Read more by Philip Giraldi

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Is Ron Paul Really An Anti-Semite or the only one with the balls to tell us the truth!?

Is Ron Paul Really An Anti-Semite or the only one with the balls to tell us the truth!?

Excellent segment with Ron Paul about Afghan and Iraq quagmires:  

Asking WHY is NOT “anti-Semitic” Ben Stein Plays the Anti-Semitism Card

Calling someone anti-Semitic is a ‘Trick’ according to former Israeli government official (see youtube linked via following URL):

Former CIA Bin Laden unit head Michael Scheuer slams Israel lobby on C-SPAN’s ‘Washington Journal’:

M.Scheuer’s Osama Bin Laden – video

Osama Bin Laden
10.12.21 video:

Record $14 trillion-plus debt weighs on Congress

Chalmers Johnson sadly seemed to have it correct in his ‘Nemesis: The Last Days of the American Republic’ book when the  Chinese hold a trillion dollars of our debt  as Israel continues to receive billions of Chinese borrowed (printed-out by the Federal Reserve!) US taxpayer dollars while US states go broke!:

Record $14 trillion-plus debt weighs on Congress

By TOM RAUM, Associated Press Tom Raum, Associated Press 6 mins ago

WASHINGTON – The United States just passed a dubious milestone: Government debt surged to an all-time high, topping $14 trillion — $45,300 for each and everyone in the country.

That means Congress soon will have to lift the legal debt limit to give the nearly maxed-out government an even higher credit limit or dramatically cut spending to stay within the current cap. Either way, a fight is ahead on Capitol Hill, inflamed by the passions of tea party activists and deficit hawks.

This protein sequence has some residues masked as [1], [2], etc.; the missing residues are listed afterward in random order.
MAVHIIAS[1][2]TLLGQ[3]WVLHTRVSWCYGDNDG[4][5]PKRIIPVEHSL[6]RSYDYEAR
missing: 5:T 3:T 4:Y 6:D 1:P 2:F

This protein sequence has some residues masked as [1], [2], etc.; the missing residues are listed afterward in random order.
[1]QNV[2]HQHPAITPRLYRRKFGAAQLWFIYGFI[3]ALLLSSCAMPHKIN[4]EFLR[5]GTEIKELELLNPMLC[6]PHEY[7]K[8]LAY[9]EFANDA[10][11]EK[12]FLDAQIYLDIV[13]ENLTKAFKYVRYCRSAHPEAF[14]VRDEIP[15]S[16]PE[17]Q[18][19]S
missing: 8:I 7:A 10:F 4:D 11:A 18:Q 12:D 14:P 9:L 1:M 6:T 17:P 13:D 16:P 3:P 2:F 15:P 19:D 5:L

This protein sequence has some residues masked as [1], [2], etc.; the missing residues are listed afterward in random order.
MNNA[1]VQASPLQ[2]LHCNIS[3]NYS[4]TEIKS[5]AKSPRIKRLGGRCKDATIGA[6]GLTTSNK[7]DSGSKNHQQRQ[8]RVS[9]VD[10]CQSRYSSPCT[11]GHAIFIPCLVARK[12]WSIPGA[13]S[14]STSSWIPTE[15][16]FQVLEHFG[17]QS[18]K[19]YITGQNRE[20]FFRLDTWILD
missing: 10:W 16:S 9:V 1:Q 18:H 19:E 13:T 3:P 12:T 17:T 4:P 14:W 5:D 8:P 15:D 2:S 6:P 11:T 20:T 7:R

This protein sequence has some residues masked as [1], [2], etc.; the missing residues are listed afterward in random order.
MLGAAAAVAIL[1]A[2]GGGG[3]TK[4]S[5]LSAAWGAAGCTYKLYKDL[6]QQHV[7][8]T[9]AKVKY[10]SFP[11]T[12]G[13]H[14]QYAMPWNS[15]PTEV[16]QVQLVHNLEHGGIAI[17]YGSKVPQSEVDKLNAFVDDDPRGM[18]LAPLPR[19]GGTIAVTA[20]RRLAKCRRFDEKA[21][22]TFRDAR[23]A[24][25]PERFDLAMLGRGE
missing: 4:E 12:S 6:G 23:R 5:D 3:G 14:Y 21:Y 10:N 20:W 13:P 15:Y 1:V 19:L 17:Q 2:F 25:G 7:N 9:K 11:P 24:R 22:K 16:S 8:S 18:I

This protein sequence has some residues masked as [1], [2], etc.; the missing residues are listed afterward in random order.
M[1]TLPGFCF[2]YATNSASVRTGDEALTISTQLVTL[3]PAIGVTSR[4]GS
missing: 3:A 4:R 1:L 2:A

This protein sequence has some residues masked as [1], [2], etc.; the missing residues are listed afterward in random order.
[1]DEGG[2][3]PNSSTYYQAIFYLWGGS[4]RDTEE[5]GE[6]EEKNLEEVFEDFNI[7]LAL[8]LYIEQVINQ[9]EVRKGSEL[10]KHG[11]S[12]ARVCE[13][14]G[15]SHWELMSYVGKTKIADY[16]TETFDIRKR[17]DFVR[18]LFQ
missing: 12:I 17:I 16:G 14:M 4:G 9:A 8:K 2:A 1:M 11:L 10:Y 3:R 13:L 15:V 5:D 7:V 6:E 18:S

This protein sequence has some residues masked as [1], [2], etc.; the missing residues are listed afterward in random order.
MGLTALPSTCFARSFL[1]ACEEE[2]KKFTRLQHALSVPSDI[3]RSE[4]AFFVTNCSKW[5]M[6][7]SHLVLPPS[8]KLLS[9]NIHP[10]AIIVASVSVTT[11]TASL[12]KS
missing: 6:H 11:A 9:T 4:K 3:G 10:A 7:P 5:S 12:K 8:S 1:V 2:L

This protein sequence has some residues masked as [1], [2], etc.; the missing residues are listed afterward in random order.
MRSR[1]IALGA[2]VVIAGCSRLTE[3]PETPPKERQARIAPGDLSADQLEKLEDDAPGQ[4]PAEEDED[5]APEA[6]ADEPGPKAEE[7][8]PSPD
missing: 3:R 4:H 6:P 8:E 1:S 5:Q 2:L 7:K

Already, both sides are blaming each other for an approaching economic train wreck as Washington wrestles over how to keep the government in business and avoid default on global financial obligations.

Bills increasing the debt limit are among the most unpopular to come before Congress, serving as pawns for decades in high-stakes bargaining games. Every time until now, the ending has been the same: We go to the brink before raising the ceiling.

All bets may be off, however, in this charged political environment, despite some signs the partisan rhetoric is softening after the Arizona shootings.

Treasury Secretary Timothy Geithner says failure to increase borrowing authority would be “a catastrophe,” perhaps rivaling the financial meltdown of 2008-2009.

Congressional Republicans, flexing muscle after November’s victories, say the election results show that people are weary of big government and deficit spending, and that it’s time to draw the line against more borrowing.

Defeating a new debt limit increase has become a priority for the tea party movement and other small-government conservatives.

So far, the new GOP majority has proved accommodating. Republicans are moving to make good on their promise to cut $100 billion from domestic spending this year. They adopted a rules change by House Speaker John Boehner that should make it easier to block a debt-limit increase.

The national debt is the accumulation of years of deficit spending going back to the days of George Washington. The debt usually advances in times of war and retreats in peace.

Remarkably, nearly half of today’s national debt was run up in just the past six years. It soared from $7.6 trillion in January 2005 as President George W. Bush began his second term to $10.6 trillion the day Obama was inaugurated and to $14.02 trillion now. The period has seen two major wars and the deepest economic downturn since the 1930s.